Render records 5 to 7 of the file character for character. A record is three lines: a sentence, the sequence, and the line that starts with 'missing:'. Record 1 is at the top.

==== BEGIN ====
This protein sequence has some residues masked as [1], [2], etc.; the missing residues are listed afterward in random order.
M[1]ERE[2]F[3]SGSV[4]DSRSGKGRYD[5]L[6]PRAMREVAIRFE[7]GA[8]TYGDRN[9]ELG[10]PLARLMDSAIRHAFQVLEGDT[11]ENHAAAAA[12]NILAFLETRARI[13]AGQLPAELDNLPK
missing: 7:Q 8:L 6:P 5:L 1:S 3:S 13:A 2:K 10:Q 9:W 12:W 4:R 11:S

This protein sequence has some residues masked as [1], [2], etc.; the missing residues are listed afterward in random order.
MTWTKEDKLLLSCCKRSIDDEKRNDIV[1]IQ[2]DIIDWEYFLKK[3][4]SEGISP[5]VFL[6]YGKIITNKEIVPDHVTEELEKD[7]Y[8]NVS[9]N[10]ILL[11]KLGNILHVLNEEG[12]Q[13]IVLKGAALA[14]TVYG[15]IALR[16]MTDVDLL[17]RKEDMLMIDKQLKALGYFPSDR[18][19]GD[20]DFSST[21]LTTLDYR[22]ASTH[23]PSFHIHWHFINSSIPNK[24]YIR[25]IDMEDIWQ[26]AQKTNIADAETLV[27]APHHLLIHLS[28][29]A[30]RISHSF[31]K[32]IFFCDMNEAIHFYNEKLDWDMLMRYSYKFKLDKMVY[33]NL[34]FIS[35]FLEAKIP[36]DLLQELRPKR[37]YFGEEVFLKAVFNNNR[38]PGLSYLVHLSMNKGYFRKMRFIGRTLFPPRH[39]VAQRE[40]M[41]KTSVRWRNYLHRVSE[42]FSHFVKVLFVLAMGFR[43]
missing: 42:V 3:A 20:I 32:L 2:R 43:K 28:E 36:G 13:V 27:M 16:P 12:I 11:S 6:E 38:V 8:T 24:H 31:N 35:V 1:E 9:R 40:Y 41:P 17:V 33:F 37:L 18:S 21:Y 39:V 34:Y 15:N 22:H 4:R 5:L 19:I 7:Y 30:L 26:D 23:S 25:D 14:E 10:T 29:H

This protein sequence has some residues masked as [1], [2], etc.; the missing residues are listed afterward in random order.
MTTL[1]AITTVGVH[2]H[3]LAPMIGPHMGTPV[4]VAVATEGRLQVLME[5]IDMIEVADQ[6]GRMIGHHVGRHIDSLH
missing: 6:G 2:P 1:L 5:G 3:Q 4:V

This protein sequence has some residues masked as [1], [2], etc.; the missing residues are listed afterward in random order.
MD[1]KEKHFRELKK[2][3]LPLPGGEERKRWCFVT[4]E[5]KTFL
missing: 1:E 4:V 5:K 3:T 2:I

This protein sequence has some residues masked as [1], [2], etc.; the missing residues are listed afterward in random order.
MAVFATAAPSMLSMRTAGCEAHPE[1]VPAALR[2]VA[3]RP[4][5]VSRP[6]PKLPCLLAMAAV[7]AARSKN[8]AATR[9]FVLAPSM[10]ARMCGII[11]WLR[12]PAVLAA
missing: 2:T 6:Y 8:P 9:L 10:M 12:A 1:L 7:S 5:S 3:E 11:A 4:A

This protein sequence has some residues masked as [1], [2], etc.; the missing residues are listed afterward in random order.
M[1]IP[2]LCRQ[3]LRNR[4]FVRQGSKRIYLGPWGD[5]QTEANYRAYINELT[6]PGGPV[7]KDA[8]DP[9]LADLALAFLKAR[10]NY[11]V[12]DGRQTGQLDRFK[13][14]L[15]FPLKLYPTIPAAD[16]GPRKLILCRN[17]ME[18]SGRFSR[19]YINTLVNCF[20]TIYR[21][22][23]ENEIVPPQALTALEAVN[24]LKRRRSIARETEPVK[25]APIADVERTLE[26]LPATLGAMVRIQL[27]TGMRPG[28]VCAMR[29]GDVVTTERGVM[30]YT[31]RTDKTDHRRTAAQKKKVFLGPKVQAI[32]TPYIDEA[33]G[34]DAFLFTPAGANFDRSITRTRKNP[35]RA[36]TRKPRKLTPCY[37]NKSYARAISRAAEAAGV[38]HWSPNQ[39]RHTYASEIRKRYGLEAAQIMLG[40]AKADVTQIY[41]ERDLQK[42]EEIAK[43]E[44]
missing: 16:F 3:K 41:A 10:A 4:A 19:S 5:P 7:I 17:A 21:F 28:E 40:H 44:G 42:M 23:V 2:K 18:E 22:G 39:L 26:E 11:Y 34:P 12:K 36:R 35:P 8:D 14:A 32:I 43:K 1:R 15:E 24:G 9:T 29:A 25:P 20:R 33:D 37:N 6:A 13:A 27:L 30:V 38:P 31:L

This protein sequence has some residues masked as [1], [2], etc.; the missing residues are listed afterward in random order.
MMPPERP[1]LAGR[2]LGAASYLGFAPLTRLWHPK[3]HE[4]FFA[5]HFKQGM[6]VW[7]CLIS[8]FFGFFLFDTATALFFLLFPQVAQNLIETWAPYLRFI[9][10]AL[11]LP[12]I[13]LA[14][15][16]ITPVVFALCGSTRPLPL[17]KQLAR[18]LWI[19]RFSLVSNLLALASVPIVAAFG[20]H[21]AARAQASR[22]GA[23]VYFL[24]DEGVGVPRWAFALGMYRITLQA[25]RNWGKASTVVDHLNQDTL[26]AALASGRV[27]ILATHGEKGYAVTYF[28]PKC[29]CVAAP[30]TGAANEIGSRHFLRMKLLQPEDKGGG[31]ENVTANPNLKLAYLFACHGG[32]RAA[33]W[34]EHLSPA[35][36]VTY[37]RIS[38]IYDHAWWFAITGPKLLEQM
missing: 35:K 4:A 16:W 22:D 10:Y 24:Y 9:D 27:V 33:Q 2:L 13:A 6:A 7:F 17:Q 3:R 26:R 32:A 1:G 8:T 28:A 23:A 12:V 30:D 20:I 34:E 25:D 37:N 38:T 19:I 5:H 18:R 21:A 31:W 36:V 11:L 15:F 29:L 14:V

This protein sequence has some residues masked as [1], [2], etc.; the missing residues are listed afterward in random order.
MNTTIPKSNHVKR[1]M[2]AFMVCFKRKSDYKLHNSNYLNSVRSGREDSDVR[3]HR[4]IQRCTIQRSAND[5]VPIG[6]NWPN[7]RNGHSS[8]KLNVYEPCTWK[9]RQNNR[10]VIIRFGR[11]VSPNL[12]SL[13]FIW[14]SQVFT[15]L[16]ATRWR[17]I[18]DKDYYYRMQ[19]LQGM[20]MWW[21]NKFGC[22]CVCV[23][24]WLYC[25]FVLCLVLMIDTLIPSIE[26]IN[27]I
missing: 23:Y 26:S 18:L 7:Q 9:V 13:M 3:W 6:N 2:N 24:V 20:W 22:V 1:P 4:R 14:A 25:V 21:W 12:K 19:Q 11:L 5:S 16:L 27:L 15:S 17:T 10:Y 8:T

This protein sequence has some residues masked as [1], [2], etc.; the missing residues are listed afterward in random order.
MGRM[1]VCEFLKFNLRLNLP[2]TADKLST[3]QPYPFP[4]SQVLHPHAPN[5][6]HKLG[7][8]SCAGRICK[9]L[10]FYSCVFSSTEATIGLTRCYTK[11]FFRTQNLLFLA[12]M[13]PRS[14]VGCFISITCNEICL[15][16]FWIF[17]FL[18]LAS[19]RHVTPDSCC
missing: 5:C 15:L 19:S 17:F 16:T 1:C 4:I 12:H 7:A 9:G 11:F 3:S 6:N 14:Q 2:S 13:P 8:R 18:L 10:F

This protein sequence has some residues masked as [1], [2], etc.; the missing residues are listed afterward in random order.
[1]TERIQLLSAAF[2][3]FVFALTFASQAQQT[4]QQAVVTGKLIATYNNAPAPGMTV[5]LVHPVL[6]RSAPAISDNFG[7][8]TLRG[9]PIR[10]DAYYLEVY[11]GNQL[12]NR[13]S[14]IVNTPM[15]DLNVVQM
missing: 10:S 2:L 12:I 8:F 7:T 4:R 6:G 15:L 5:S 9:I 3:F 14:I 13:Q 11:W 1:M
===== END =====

This protein sequence has some residues masked as [1], [2], etc.; the missing residues are listed afterward in random order.
MAVFATAAPSMLSMRTAGCEAHPE[1]VPAALR[2]VA[3]RP[4][5]VSRP[6]PKLPCLLAMAAV[7]AARSKN[8]AATR[9]FVLAPSM[10]ARMCGII[11]WLR[12]PAVLAA
missing: 2:T 6:Y 8:P 9:L 10:M 12:A 1:L 7:S 5:S 3:E 11:A 4:A

This protein sequence has some residues masked as [1], [2], etc.; the missing residues are listed afterward in random order.
M[1]IP[2]LCRQ[3]LRNR[4]FVRQGSKRIYLGPWGD[5]QTEANYRAYINELT[6]PGGPV[7]KDA[8]DP[9]LADLALAFLKAR[10]NY[11]V[12]DGRQTGQLDRFK[13][14]L[15]FPLKLYPTIPAAD[16]GPRKLILCRN[17]ME[18]SGRFSR[19]YINTLVNCF[20]TIYR[21][22][23]ENEIVPPQALTALEAVN[24]LKRRRSIARETEPVK[25]APIADVERTLE[26]LPATLGAMVRIQL[27]TGMRPG[28]VCAMR[29]GDVVTTERGVM[30]YT[31]RTDKTDHRRTAAQKKKVFLGPKVQAI[32]TPYIDEA[33]G[34]DAFLFTPAGANFDRSITRTRKNP[35]RA[36]TRKPRKLTPCY[37]NKSYARAISRAAEAAGV[38]HWSPNQ[39]RHTYASEIRKRYGLEAAQIMLG[40]AKADVTQIY[41]ERDLQK[42]EEIAK[43]E[44]
missing: 16:F 3:K 41:A 10:A 4:A 19:S 5:P 7:I 17:A 21:F 28:E 40:H 44:G 42:M 23:V 2:K 18:E 22:G 39:L 26:E 11:Y 34:P 12:K 36:R 35:P 8:D 14:A 32:I 43:K 1:R 15:E 24:G 9:T 29:A 25:P 20:R 33:D 37:N 6:A 13:A 27:L 30:V 38:P 31:L

This protein sequence has some residues masked as [1], [2], etc.; the missing residues are listed afterward in random order.
MMPPERP[1]LAGR[2]LGAASYLGFAPLTRLWHPK[3]HE[4]FFA[5]HFKQGM[6]VW[7]CLIS[8]FFGFFLFDTATALFFLLFPQVAQNLIETWAPYLRFI[9][10]AL[11]LP[12]I[13]LA[14][15][16]ITPVVFALCGSTRPLPL[17]KQLAR[18]LWI[19]RFSLVSNLLALASVPIVAAFG[20]H[21]AARAQASR[22]GA[23]VYFL[24]DEGVGVPRWAFALGMYRITLQA[25]RNWGKASTVVDHLNQDTL[26]AALASGRV[27]ILATHGEKGYAVTYF[28]PKC[29]CVAAP[30]TGAANEIGSRHFLRMKLLQPEDKGGG[31]ENVTANPNLKLAYLFACHGG[32]RAA[33]W[34]EHLSPA[35][36]VTY[37]RIS[38]IYDHAWWFAITGPKLLEQM
missing: 35:K 4:A 16:W 22:D 10:Y 24:Y 9:D 27:V 33:Q 2:L 13:A 6:A 7:F 17:Q 3:R 26:R 32:A 1:G 8:T 28:A 23:A 12:V 30:D 20:I 34:E 25:D 37:N 38:T 19:I 5:H 18:R 21:A 31:W 36:V 11:L 15:F 29:L 14:V